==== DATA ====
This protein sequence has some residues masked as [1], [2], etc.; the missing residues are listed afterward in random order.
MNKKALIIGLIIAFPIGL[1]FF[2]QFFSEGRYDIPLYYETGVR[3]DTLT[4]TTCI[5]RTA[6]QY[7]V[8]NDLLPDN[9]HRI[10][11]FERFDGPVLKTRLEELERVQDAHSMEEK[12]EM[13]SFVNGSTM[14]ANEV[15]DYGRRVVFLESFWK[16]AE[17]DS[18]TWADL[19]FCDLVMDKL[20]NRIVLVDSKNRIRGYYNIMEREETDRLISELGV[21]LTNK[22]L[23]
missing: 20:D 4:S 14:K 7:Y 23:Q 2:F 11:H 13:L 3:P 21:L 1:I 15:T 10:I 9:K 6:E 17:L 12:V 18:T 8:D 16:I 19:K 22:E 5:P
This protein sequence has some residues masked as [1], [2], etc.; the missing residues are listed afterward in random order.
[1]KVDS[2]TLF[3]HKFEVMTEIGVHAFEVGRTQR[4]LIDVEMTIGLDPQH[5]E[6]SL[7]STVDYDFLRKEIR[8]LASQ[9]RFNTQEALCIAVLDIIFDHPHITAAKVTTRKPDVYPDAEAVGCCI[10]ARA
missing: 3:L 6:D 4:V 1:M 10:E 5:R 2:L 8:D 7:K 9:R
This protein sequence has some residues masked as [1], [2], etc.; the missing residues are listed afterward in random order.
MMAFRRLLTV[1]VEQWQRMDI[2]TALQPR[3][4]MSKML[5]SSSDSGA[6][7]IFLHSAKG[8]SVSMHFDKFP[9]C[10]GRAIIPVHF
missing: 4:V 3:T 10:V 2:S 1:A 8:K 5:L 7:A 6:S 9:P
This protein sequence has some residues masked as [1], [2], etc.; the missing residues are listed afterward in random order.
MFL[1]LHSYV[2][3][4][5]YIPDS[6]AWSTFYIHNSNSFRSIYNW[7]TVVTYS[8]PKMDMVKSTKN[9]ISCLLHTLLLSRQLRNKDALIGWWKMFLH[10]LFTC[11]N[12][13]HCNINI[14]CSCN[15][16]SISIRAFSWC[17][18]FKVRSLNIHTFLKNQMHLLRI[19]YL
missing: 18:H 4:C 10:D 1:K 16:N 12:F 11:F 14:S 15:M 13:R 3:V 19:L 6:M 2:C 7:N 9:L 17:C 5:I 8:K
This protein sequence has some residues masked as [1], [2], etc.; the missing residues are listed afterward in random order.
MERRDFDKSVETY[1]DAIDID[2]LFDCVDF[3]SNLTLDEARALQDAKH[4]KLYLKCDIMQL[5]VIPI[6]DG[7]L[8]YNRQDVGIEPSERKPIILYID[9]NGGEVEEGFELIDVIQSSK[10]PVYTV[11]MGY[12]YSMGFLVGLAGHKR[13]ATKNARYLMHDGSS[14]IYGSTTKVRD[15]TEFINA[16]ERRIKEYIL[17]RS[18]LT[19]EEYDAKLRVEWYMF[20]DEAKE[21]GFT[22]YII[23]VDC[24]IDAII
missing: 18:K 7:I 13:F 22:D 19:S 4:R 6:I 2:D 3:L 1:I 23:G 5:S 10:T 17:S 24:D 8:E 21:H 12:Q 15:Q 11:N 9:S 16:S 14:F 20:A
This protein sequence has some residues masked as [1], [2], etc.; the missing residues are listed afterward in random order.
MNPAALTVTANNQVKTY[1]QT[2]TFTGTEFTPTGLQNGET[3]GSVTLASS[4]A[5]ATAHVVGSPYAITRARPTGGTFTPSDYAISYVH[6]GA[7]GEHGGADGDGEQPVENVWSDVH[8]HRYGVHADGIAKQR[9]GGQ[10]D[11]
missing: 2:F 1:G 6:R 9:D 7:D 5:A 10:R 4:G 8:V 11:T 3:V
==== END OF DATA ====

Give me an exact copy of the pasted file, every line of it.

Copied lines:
This protein sequence has some residues masked as [1], [2], etc.; the missing residues are listed afterward in random order.
MNKKALIIGLIIAFPIGL[1]FF[2]QFFSEGRYDIPLYYETGVR[3]DTLT[4]TTCI[5]RTA[6]QY[7]V[8]NDLLPDN[9]HRI[10][11]FERFDGPVLKTRLEELERVQDAHSMEEK[12]EM[13]SFVNGSTM[14]ANEV[15]DYGRRVVFLESFWK[16]AE[17]DS[18]TWADL[19]FCDLVMDKL[20]NRIVLVDSKNRIRGYYNIMEREETDRLISELGV[21]LTNK[22]L[23]
missing: 20:D 4:S 14:K 7:Y 23:Q 2:F 11:H 13:L 3:P 21:L 1:I 15:T 10:I 9:K 6:E 17:L 12:V 18:T 8:D 16:I 19:K 22:E 5:P
This protein sequence has some residues masked as [1], [2], etc.; the missing residues are listed afterward in random order.
[1]KVDS[2]TLF[3]HKFEVMTEIGVHAFEVGRTQR[4]LIDVEMTIGLDPQH[5]E[6]SL[7]STVDYDFLRKEIR[8]LASQ[9]RFNTQEALCIAVLDIIFDHPHITAAKVTTRKPDVYPDAEAVGCCI[10]ARA
missing: 3:L 6:D 4:V 1:M 10:E 5:R 2:L 8:D 7:K 9:R
This protein sequence has some residues masked as [1], [2], etc.; the missing residues are listed afterward in random order.
MMAFRRLLTV[1]VEQWQRMDI[2]TALQPR[3][4]MSKML[5]SSSDSGA[6][7]IFLHSAKG[8]SVSMHFDKFP[9]C[10]GRAIIPVHF
missing: 4:V 3:T 10:V 2:S 1:A 8:K 5:L 7:A 6:S 9:P
This protein sequence has some residues masked as [1], [2], etc.; the missing residues are listed afterward in random order.
MFL[1]LHSYV[2][3][4][5]YIPDS[6]AWSTFYIHNSNSFRSIYNW[7]TVVTYS[8]PKMDMVKSTKN[9]ISCLLHTLLLSRQLRNKDALIGWWKMFLH[10]LFTC[11]N[12][13]HCNINI[14]CSCN[15][16]SISIRAFSWC[17][18]FKVRSLNIHTFLKNQMHLLRI[19]YL
missing: 18:H 4:C 10:D 1:K 16:N 12:F 11:F 14:S 15:M 13:R 3:V 19:L 6:M 2:C 7:N 9:L 17:C 5:I 8:K
This protein sequence has some residues masked as [1], [2], etc.; the missing residues are listed afterward in random order.
MERRDFDKSVETY[1]DAIDID[2]LFDCVDF[3]SNLTLDEARALQDAKH[4]KLYLKCDIMQL[5]VIPI[6]DG[7]L[8]YNRQDVGIEPSERKPIILYID[9]NGGEVEEGFELIDVIQSSK[10]PVYTV[11]MGY[12]YSMGFLVGLAGHKR[13]ATKNARYLMHDGSS[14]IYGSTTKVRD[15]TEFINA[16]ERRIKEYIL[17]RS[18]LT[19]EEYDAKLRVEWYMF[20]DEAKE[21]GFT[22]YII[23]VDC[24]IDAII
missing: 18:K 7:I 13:F 22:D 19:S 4:R 6:I 2:D 3:L 1:I 23:G 5:S 10:T 17:S 24:D 8:E 21:H 12:Q 15:Q 11:N 9:S 16:S 14:F 20:A
This protein sequence has some residues masked as [1], [2], etc.; the missing residues are listed afterward in random order.
MNPAALTVTANNQVKTY[1]QT[2]TFTGTEFTPTGLQNGET[3]GSVTLASS[4]A[5]ATAHVVGSPYAITRARPTGGTFTPSDYAISYVH[6]GA[7]GEHGGADGDGEQPVENVWSDVH[8]HRYGVHADGIAKQR[9]GGQ[10]D[11]
missing: 2:F 1:G 6:R 9:D 7:D 5:A 10:R 4:G 8:V 11:T 3:V